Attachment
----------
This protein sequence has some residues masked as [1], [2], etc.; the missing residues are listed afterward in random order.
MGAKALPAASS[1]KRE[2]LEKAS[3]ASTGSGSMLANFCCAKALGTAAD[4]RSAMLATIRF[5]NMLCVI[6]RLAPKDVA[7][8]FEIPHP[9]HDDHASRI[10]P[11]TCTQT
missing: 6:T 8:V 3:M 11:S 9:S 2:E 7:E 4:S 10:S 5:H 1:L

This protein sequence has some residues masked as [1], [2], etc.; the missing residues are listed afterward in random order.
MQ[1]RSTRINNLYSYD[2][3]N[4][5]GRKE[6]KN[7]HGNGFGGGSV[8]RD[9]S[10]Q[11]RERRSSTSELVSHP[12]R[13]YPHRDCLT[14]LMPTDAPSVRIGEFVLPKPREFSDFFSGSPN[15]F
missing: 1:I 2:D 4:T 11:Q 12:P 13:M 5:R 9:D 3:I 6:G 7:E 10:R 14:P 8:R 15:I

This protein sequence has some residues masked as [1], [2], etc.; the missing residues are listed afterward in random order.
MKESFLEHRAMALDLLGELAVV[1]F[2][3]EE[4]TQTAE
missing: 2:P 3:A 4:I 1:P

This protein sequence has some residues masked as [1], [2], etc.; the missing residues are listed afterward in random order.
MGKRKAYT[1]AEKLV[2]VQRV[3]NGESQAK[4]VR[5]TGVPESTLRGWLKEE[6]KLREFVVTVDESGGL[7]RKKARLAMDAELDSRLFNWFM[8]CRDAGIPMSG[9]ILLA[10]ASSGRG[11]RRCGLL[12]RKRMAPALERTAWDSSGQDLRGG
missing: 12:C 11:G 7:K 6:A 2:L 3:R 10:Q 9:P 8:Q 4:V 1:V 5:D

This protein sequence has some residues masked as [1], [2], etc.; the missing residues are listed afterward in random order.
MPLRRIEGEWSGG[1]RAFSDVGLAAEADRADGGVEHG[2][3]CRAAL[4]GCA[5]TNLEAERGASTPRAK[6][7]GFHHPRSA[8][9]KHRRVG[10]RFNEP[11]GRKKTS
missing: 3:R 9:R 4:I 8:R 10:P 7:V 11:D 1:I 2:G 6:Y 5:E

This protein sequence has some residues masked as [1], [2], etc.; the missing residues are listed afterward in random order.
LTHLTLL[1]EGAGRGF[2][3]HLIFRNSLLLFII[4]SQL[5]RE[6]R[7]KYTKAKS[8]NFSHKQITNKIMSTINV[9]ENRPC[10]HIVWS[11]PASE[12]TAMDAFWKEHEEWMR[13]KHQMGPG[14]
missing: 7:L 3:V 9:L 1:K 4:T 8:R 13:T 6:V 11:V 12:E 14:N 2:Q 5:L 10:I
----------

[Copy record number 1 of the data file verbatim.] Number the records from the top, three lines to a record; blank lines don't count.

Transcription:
This protein sequence has some residues masked as [1], [2], etc.; the missing residues are listed afterward in random order.
MGAKALPAASS[1]KRE[2]LEKAS[3]ASTGSGSMLANFCCAKALGTAAD[4]RSAMLATIRF[5]NMLCVI[6]RLAPKDVA[7][8]FEIPHP[9]HDDHASRI[10]P[11]TCTQT
missing: 6:T 8:V 3:M 11:S 9:S 2:E 7:E 4:S 10:S 5:H 1:L